Oral contraceptives manufactured by Bayer Healthcare and now prescribed in Ireland are being blamed for causing serious side effects ,such as blood clots, heart attacks, strokes, kidney failure and in some cases sudden death. The drugs were licensed by the Medicines Board in 2008
The contraceptive pills called Yaz and Yasmin are combined oral contraceptives that contain ethinyl estradiol, long used in oral contraceptives, and drospirenone, a synthetic hormone.
The drugs were advertised widely on TV in the USA as helping to clear up acne, relieve premenstrual irritability and prevent pregnancy.
When they were approved by US regulators in 2001 the pills were considered an advance over older forms of oral contraceptives because they were taken for 24 days instead of the usual 21, which was believed to benefit because it created less hormonal fluctuation.
Early on however, there were concerns about the health risks associated with drospirenone and US consumer advisory group, Public Citizen warned consumers that drospirenone caused elevated blood levels of potassium, which could trigger serious heart problems. .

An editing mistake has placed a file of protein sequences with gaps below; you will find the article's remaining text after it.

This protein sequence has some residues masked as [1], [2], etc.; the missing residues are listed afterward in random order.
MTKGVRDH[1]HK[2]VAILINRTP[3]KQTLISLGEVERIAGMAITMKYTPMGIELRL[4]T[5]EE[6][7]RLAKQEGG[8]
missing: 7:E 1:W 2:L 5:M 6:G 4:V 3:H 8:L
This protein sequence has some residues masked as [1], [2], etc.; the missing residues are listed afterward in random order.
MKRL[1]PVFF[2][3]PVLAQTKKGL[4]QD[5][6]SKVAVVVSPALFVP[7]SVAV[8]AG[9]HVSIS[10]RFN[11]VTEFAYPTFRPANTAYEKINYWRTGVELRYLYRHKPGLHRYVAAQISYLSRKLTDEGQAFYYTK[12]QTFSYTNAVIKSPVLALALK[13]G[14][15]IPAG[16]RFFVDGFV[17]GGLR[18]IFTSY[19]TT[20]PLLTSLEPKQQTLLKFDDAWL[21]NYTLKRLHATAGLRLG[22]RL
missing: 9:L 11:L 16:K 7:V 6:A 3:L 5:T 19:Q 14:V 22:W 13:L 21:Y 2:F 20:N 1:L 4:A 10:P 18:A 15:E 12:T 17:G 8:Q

Hundreds of women have now started legal proceedings in the USA claiming that they suffered serious injuries from their use of these drugs and that Bayer provided inadequate warnings about the health risks of taking the drospirenone-containing birth control pills.
In one case, a teenager in the USA, Ms. Michelle Pfleger died in 2010 of pulmonary embolism. She died after a blood clot lodged in her lung, causing her to go into cardiac arrest as she made her way to class at college. Her mother, Joan Cummins has now filed a law suit against Bayer Healthcare, alleging that the birth control pill caused her 18 year old daughters death.
The company has rejected the claims stating that the contraceptives are safe and effective when used as directed and according to good clinical practice. They claim that the side effects are warned about in the labelling for both drugs.
Speaking today, Liam Moloney, Personal Injury Lawyer said “women should be warned by the Irish Medicines Board of the risks associated with the use of these drugs. Doctors and Pharmacists should also warn their patients about the potential dangers of drospirenone-containing contraceptives to avoid women being injured”